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Stroke. 2007 Apr;38(4):1293-7. Epub 2007 Mar 1.

Mental practice in chronic stroke: results of a randomized, placebo-controlled trial.

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Department of Physical Medicine and Rehabilitation, University of Cincinnati College of Medicine, Cincinnati, OH 45267-0530.



Mental practice (MP) of a particular motor skill has repeatedly been shown to activate the same musculature and neural areas as physical practice of the skill. Pilot study results suggest that a rehabilitation program incorporating MP of valued motor skills in chronic stroke patients provides sufficient repetitive practice to increase affected arm use and function. This Phase 2 study compared efficacy of a rehabilitation program incorporating MP of specific arm movements to a placebo condition using randomized controlled methods and an appropriate sample size. Method- Thirty-two chronic stroke patients (mean=3.6 years) with moderate motor deficits received 30-minute therapy sessions occurring 2 days/week for 6 weeks, and emphasizing activities of daily living. Subjects randomly assigned to the experimental condition also received 30-minute MP sessions provided directly after therapy requiring daily MP of the activities of daily living; subjects assigned to the control group received the same amount of therapist interaction as the experimental group, and a sham intervention directly after therapy, consisting of relaxation. Outcomes were evaluated by a blinded rater using the Action Research Arm test and the upper extremity section of the Fugl-Meyer Assessment.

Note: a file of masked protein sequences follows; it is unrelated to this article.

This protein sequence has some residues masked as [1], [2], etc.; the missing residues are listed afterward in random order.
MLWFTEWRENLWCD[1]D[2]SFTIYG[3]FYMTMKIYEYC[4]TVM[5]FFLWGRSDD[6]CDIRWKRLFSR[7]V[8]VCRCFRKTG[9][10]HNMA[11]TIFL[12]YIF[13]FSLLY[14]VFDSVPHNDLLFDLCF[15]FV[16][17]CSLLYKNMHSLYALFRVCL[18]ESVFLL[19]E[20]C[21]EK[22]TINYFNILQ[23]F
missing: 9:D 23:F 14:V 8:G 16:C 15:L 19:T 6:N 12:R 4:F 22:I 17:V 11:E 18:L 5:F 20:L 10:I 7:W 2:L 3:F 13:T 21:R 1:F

No pre-existing group differences were found on any demographic variable or movement scale. Subjects receiving MP showed significant reductions in affected arm impairment and significant increases in daily arm function (both at the P<0.0001 level). Only patients in the group receiving MP exhibited new ability to perform valued activities.


The results support the efficacy of programs incorporating mental practice for rehabilitating affected arm motor function in patients with chronic stroke. These changes are clinically significant.

[Indexed for MEDLINE]

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